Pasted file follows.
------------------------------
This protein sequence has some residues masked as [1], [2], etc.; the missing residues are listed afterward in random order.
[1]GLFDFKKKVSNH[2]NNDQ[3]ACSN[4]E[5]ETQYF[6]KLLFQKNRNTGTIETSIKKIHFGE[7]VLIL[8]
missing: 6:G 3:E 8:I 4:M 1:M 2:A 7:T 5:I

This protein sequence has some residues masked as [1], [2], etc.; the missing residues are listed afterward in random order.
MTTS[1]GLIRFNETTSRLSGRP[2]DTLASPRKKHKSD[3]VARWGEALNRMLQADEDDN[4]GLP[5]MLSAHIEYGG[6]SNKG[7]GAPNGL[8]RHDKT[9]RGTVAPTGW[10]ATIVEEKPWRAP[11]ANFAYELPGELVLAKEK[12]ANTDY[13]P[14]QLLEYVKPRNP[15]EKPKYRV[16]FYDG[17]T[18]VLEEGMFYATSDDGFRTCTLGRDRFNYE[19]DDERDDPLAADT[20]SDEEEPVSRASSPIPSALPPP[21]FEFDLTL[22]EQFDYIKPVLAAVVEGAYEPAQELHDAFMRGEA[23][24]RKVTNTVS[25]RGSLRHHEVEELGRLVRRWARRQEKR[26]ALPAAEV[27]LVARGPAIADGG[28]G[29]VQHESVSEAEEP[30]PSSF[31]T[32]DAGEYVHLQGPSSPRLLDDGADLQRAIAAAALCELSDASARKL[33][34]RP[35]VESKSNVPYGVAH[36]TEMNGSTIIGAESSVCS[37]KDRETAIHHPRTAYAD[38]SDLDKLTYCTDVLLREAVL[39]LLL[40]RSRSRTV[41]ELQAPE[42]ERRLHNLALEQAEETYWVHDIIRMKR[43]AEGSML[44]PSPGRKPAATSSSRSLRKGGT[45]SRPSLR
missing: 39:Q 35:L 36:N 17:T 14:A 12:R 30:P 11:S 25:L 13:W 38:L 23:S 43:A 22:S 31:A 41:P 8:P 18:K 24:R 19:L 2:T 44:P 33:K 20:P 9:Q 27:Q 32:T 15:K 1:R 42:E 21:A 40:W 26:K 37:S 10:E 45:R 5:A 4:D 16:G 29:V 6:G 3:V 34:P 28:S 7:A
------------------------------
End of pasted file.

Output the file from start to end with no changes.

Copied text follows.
This protein sequence has some residues masked as [1], [2], etc.; the missing residues are listed afterward in random order.
[1]GLFDFKKKVSNH[2]NNDQ[3]ACSN[4]E[5]ETQYF[6]KLLFQKNRNTGTIETSIKKIHFGE[7]VLIL[8]
missing: 6:G 3:E 8:I 4:M 1:M 2:A 7:T 5:I

This protein sequence has some residues masked as [1], [2], etc.; the missing residues are listed afterward in random order.
MTTS[1]GLIRFNETTSRLSGRP[2]DTLASPRKKHKSD[3]VARWGEALNRMLQADEDDN[4]GLP[5]MLSAHIEYGG[6]SNKG[7]GAPNGL[8]RHDKT[9]RGTVAPTGW[10]ATIVEEKPWRAP[11]ANFAYELPGELVLAKEK[12]ANTDY[13]P[14]QLLEYVKPRNP[15]EKPKYRV[16]FYDG[17]T[18]VLEEGMFYATSDDGFRTCTLGRDRFNYE[19]DDERDDPLAADT[20]SDEEEPVSRASSPIPSALPPP[21]FEFDLTL[22]EQFDYIKPVLAAVVEGAYEPAQELHDAFMRGEA[23][24]RKVTNTVS[25]RGSLRHHEVEELGRLVRRWARRQEKR[26]ALPAAEV[27]LVARGPAIADGG[28]G[29]VQHESVSEAEEP[30]PSSF[31]T[32]DAGEYVHLQGPSSPRLLDDGADLQRAIAAAALCELSDASARKL[33][34]RP[35]VESKSNVPYGVAH[36]TEMNGSTIIGAESSVCS[37]KDRETAIHHPRTAYAD[38]SDLDKLTYCTDVLLREAVL[39]LLL[40]RSRSRTV[41]ELQAPE[42]ERRLHNLALEQAEETYWVHDIIRMKR[43]AEGSML[44]PSPGRKPAATSSSRSLRKGGT[45]SRPSLR
missing: 39:Q 35:L 36:N 17:T 14:A 12:R 30:P 11:S 25:L 13:W 38:L 23:S 43:A 22:S 31:A 41:P 8:P 18:K 24:R 19:L 2:T 44:P 33:K 20:P 9:Q 27:Q 32:T 15:K 1:R 42:E 21:A 40:W 26:K 37:S 10:E 45:R 5:A 4:D 16:G 29:V 6:G 3:V 34:P 28:S 7:A